Alzheimer’s disease (AD) has become one of the most threatening diseases in the elderly, and type 2 diabetes mellitus (T2DM) is a major health problem in the world, representing 7.4% of the population. Several studies have produced epidemiological, clinical, and pathological evidence of the relationship between AD and T2DM. Laboratory research using animal models has identified mechanisms shared by both T2DM and AD. Particularly, there is an increase of tau phosphorylation and cleavage, which is known to be particularly toxic to neurons and to form a nucleation for neurofibrillary tangles. Also, alterations in synaptic plasticity are associated to tau pathology through the direct abnormal interaction of pathological tau with synaptic proteins and indirectly through Tau-activated neuroinflammatory processes. Many T2DM complications are potentiated or initiated by the accumulation of specific forms of advanced glycation end products (AGEs) and their interaction with its receptors (RAGE). AGEs promote β-amyloid aggregation and cytotoxicity, while glycation of tau may enhance their aggregation. Therefore, this review addresses the analysis of the common mechanisms where the major molecular players of these two diseases participate and contribute to a better understanding of these diseases in their pathogenic relationship.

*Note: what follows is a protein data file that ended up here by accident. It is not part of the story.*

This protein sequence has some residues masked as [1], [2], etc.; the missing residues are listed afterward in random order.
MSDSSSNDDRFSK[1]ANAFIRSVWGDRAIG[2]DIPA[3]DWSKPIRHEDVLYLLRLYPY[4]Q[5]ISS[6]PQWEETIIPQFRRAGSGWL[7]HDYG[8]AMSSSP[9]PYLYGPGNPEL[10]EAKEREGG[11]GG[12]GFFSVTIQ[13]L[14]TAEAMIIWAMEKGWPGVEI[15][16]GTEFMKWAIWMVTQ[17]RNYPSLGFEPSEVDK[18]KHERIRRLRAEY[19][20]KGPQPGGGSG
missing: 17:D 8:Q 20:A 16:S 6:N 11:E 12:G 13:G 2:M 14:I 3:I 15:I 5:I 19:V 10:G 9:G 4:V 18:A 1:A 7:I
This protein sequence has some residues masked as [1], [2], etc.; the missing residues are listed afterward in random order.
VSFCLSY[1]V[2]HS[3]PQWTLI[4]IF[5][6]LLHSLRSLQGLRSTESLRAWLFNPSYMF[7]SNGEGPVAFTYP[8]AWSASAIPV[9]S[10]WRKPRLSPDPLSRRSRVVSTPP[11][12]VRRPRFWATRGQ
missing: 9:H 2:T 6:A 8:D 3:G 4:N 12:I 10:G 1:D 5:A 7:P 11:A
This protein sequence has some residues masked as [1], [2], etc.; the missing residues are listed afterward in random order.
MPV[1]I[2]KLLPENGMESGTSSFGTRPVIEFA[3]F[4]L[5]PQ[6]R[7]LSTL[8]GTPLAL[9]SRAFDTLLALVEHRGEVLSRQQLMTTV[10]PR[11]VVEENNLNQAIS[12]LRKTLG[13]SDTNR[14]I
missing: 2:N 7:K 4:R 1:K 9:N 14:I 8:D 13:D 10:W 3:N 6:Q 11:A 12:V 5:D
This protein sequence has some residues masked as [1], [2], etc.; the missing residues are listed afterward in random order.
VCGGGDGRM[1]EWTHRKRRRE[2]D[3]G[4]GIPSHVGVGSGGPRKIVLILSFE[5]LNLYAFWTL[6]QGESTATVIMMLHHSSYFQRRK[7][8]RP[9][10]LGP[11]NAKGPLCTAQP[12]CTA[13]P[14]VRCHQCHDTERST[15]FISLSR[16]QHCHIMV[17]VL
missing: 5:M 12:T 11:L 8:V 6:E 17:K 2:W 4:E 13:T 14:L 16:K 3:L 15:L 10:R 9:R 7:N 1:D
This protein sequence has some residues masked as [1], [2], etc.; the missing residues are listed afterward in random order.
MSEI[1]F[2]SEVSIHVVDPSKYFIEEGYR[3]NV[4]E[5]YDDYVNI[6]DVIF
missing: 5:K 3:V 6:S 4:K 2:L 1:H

Part of the book: Neurodegenerative Diseases